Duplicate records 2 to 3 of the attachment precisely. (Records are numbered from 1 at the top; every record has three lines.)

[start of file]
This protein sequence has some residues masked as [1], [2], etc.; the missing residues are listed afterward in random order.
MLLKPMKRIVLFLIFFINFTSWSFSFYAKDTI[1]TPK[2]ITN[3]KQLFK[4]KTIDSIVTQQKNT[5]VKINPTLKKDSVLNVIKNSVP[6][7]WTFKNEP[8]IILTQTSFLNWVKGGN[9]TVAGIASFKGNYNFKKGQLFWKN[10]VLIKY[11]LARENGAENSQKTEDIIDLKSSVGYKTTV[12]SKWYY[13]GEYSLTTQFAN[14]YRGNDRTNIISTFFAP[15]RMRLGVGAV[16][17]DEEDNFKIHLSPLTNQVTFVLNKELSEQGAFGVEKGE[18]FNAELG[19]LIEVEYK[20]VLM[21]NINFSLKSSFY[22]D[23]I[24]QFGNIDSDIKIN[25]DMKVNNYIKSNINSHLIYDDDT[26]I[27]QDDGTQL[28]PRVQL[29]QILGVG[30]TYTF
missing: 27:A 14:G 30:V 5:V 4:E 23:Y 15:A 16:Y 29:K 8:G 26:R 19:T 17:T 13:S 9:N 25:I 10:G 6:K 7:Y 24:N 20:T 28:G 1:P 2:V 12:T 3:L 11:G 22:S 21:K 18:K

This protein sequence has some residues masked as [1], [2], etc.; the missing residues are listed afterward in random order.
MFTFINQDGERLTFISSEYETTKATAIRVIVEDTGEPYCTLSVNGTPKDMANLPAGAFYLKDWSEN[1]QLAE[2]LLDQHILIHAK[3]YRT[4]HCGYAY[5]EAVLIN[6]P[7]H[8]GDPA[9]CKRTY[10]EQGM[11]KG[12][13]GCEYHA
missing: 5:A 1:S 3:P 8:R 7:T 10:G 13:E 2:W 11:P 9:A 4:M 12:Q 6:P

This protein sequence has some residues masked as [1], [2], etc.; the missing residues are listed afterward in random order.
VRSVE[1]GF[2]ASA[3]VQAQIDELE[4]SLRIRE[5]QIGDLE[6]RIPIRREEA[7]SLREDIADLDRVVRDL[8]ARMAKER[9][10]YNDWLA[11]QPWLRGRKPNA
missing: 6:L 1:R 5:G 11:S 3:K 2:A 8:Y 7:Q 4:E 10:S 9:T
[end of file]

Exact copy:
This protein sequence has some residues masked as [1], [2], etc.; the missing residues are listed afterward in random order.
MFTFINQDGERLTFISSEYETTKATAIRVIVEDTGEPYCTLSVNGTPKDMANLPAGAFYLKDWSEN[1]QLAE[2]LLDQHILIHAK[3]YRT[4]HCGYAY[5]EAVLIN[6]P[7]H[8]GDPA[9]CKRTY[10]EQGM[11]KG[12][13]GCEYHA
missing: 5:A 1:S 3:P 8:R 7:T 10:G 13:E 2:W 11:P 9:A 4:M 12:Q 6:P

This protein sequence has some residues masked as [1], [2], etc.; the missing residues are listed afterward in random order.
VRSVE[1]GF[2]ASA[3]VQAQIDELE[4]SLRIRE[5]QIGDLE[6]RIPIRREEA[7]SLREDIADLDRVVRDL[8]ARMAKER[9][10]YNDWLA[11]QPWLRGRKPNA
missing: 6:L 1:R 5:G 11:S 3:K 2:A 8:Y 7:Q 4:E 10:S 9:T